The Saigon Deli is not there anymore and we don’t have any idea if they have moved or if they have gone back to Vietnam. If you know please let us know ok?
I first got to know about this little eatery through Channel 8 Ter Sie (Special Report) programme whose story centred on the life of this interesting Vietnamese Lady living in Singapore who missed her homecooked food so much that she started a restaurant. But the problem was that mediacorp did not publish the address or even the name of the eatery!
As fate would have it, I came across an entry by MT88 in a forum on it which showed pictures of some interesting eats and most importantly, the address of the place!
Vietnamese food is very light especially when compared to neighbouring Thailand. There’s much less use of coconut mik, so you don’t get your rich curries. Instead, you have light and refreshing salads, clear soups and lots of different manifestation of rice; like rice wrappers, rice vermicilli and kway teow.
This Mango Salad is a wonderful example of how aptly the sweet, tangy and salty tastes of the salad, as well as the texture of the mango and carrots perfectly complement the other meat dishes. $4.80 4/5
Probably the most iconic of Vietnamese cuisine are the Summer Fresh Rolls which are a favourite especially amongst Ang Mohs (Westerners). The combination of the chewy rice wrapper, crunchy salad, thick vermicilli and mint leaves with the killer sweet, sour, spicy peanut sauce can be quite tasty and refreshing at the same time!. $4.80 4/5
Now we come to what I really really liked. The grill pork chop with rice looks like a simple dish, but that pork chop has been marinated with such a delightful combination of spices that my stomach is beginning to growl even while I am typing this blog. Most of the dishes here come with variations of a mysterious clear sauce which tastes like a combination of fish sauce, vinegar, sugar and various spices. $6.50 4.5/5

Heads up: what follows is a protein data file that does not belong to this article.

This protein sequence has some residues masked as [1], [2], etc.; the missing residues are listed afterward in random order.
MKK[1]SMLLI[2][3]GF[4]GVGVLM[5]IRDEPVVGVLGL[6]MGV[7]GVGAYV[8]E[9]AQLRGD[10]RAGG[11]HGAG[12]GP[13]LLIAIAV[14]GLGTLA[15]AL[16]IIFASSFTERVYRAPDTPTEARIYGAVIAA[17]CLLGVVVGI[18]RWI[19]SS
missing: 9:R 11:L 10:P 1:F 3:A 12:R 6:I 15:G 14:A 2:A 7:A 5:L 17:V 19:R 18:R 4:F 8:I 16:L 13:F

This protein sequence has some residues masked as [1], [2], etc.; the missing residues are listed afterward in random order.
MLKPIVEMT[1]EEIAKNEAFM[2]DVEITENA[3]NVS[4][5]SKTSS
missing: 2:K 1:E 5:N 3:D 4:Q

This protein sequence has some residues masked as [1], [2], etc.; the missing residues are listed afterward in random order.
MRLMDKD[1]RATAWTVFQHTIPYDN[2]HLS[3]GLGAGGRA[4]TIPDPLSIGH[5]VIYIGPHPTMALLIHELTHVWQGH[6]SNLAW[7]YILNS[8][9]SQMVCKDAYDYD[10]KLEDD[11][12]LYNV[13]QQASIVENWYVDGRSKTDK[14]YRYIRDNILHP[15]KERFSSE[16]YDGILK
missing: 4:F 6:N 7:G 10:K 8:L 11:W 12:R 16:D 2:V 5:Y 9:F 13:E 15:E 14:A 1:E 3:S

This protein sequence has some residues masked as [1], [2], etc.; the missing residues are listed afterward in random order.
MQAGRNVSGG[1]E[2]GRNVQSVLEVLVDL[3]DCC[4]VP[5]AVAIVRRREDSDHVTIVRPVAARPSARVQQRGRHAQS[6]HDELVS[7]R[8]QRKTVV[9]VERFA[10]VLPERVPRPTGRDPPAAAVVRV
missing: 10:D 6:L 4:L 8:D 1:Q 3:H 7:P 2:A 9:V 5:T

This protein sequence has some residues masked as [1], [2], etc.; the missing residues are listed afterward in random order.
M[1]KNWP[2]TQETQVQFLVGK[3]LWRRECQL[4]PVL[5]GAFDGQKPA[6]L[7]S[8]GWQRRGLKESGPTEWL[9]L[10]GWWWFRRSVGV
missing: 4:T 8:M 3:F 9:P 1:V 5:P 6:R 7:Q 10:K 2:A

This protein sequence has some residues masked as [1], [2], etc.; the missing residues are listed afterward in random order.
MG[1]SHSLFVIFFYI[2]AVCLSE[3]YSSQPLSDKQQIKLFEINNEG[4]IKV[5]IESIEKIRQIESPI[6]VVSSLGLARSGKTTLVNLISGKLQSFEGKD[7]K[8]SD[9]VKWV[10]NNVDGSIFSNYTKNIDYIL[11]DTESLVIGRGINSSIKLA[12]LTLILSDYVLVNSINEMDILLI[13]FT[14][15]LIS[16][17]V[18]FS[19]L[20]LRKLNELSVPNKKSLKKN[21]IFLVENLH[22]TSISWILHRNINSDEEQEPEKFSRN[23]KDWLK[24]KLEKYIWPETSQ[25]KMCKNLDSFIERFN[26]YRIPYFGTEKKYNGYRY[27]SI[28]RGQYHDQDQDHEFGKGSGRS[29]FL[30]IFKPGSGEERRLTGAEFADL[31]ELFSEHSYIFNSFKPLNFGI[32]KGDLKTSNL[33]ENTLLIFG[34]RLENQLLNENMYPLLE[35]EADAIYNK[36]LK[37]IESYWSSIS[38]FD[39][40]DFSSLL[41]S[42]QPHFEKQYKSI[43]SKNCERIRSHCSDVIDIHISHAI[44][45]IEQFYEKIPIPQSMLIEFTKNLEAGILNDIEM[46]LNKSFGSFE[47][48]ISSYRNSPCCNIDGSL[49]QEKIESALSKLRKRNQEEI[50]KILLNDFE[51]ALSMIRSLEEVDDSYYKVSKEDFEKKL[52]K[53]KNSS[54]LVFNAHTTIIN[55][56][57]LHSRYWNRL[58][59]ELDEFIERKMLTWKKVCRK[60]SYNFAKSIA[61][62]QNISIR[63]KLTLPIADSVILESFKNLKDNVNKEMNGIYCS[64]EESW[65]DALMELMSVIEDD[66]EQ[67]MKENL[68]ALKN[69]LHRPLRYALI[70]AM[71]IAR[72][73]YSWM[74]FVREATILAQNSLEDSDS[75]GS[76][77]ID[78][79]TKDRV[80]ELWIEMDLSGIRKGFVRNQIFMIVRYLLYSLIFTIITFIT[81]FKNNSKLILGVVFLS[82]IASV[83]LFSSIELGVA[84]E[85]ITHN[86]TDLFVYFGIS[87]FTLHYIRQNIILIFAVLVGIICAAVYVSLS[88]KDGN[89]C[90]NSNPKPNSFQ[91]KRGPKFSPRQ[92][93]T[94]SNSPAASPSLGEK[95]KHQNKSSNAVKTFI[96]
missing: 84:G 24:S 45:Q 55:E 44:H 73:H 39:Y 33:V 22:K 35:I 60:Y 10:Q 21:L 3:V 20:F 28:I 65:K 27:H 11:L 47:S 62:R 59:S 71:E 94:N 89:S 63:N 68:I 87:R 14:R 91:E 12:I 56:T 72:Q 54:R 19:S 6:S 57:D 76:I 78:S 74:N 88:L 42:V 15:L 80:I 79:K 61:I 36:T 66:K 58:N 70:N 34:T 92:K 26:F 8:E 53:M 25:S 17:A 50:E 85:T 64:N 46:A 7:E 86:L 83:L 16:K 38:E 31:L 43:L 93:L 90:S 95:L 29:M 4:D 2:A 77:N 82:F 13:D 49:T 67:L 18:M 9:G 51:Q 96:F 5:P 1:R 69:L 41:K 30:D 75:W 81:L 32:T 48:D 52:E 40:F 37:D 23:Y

The soup in the Pho (Kway Teow Soup) is light and yet robust. The sweetness of the soup comes from boiling beef leg bones for more than 15 hours. The soup is very tasty and they are very generous with the Kway Teow, so one bowl will be enough to fill you up! $4.80 4/5
Out of curiosity, we tried this Grilled Lemongrass Pork Chop with Tossed Rice Vermicelli (Think Gon Lor Mee with thick Bee Hoon) Again, very little oil is used, instead you pour yet another version of the mysterious clear sauce into the bowl and mix the Bee Hoon with the peanuts, shallots and the salad. Good, but not as good as the grilled pork chops! $5.80 3.5/5
There were many authentic Vietnames drinks offered. We tried the pennywort which was like a watercrest drink as well as the sour plum which was quite “Power”. The one which I really enjoyed was the lemon grass and honey as seen in the picture above. Light and very refreshing. $2.50 4/5
What better way to finish the meal then with a cup of Vietnamese Coffee which (I’m told) the Vietnamese drink 3 times a day! After dripping throught the percolator, you add the coffee into a glass of ice and enjoy the caffeine rush!
Great experience for me since the last time I ate Vietnamese food was while I was living in Thailand which was a few years ago. Interestingly Vietnamese cuisine in Thailand is considered a higher class of cuisine much like how the street food of Thailand is sold here for 5 times the price in a restaurant.
Vietnamese food is quite healthy as it does not use a lot of oil and coconut milk. Quite good if you feel that you need a cholesterol break! I enjoyed it! My only grouse is that the portions of meat are a tad small and I would really need two portions of grilled pork chops to satisfy my craving!
8/10 (T3, V2, S2, E1)
Acknowledgement: MT88 recommmended this in the asiaone motoring forum!